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Aryabhata is the author of several treatises on mathematics and astronomy, some of which are
His major work, Aryabhatiya, a compendium of mathematics and astronomy, was extensively
referred to in the Indian mathematical literature and has survived to modern times. The
mathematical part of the Aryabhatiya covers arithmetic, algebra, plane trigonometry,
and spherical trigonometry. It also contains continued fractions, quadratic equations, sums-ofpower series, and a table of sines.
The Arya-siddhanta, a lost work on astronomical computations, is known through the writings of
Aryabhata's contemporary, Varahamihira, and later mathematicians and commentators,
including Brahmagupta and Bhaskara I. This work appears to be based on the older Surya
Siddhanta and uses the midnight-day reckoning, as opposed to sunrise in Aryabhatiya. It also
contained a description of several astronomical instruments: the gnomon (shanku-yantra), a
shadow instrument (chhAyA-yantra), possibly angle-measuring devices, semicircular and circular
(dhanur-yantra / chakra-yantra), a cylindrical stick yasti-yantra, an umbrella-shaped device called
the chhatra-yantra, and water clocks of at least two types, bow-shaped and cylindrical.[8]
A third text, which may have survived in the Arabic translation, is Al ntf or Al-nanf. It claims that it
is a translation by Aryabhata, but the Sanskrit name of this work is not known.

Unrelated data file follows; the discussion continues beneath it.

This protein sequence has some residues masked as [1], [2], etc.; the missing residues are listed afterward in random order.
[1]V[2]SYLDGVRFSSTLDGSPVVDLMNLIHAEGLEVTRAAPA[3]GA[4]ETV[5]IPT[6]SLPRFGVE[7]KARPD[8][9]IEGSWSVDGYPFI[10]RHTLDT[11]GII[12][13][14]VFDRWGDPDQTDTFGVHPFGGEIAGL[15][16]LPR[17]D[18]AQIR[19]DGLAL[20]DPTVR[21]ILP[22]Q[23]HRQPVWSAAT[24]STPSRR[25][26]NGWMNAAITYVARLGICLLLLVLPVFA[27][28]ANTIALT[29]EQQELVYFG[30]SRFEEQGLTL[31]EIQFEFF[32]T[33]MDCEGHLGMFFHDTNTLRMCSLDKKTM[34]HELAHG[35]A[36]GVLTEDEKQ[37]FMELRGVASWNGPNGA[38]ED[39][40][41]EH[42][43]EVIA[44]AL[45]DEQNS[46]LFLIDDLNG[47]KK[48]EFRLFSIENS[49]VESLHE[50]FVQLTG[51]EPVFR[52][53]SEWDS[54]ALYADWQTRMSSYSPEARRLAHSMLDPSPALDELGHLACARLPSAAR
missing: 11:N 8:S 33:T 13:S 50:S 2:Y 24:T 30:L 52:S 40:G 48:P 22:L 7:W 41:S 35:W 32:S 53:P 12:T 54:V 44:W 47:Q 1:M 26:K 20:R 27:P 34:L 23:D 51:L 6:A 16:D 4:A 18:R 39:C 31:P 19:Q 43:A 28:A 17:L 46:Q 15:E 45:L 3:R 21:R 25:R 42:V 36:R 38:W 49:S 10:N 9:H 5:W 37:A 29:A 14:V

Probably dating from the 9th century, it is mentioned by the Persian scholar and chronicler of
India, Ab Rayhn al-Brn.[8]

Main article: Aryabhatiya
Direct details of Aryabhata's work are known only from the Aryabhatiya. The name "Aryabhatiya"
is due to later commentators. Aryabhata himself may not have given it a name. His
disciple Bhaskara I calls it Ashmakatantra (or the treatise from the Ashmaka). It is also
occasionally referred to as Arya-shatas-aShTa (literally, Aryabhata's 108), because there are 108
verses in the text. It is written in the very terse style typical of sutra literature, in which each line is
an aid to memory for a complex system. Thus, the explication of meaning is due to
commentators. The text consists of the 108 verses and 13 introductory verses, and is divided into
fourpdas or chapters:
1. Gitikapada: (13 verses): large units of timekalpa, manvantra, and yugawhich present
a cosmology different from earlier texts such as Lagadha'sVedanga Jyotisha (c. 1st
century BCE). There is also a table of sines (jya), given in a single verse. The duration of
the planetary revolutions during amahayuga is given as 4.32 million years.
2. Ganitapada (33 verses): covering mensuration (ketra vyvahra), arithmetic and
geometric progressions, gnomon / shadows (shanku-chhAyA),
simple,quadratic, simultaneous, and indeterminate equations (kuaka).

3. Kalakriyapada (25 verses): different units of time and a method for determining the
positions of planets for a given day, calculations concerning the intercalary month
(adhikamAsa), kShaya-tithis, and a seven-day week with names for the days of week.
4. Golapada (50 verses): Geometric/trigonometric aspects of the celestial sphere, features
of the ecliptic, celestial equator, node, shape of the earth, cause of day and night, rising
of zodiacal signs on horizon, etc. In addition, some versions cite a few colophons added
at the end, extolling the virtues of the work, etc.
The Aryabhatiya presented a number of innovations in mathematics and astronomy in verse
form, which were influential for many centuries. The extreme brevity of the text was elaborated in
commentaries by his disciple Bhaskara I (Bhashya, c. 600 CE) and by Nilakantha Somayaji in
his Aryabhatiya Bhasya, (1465 CE).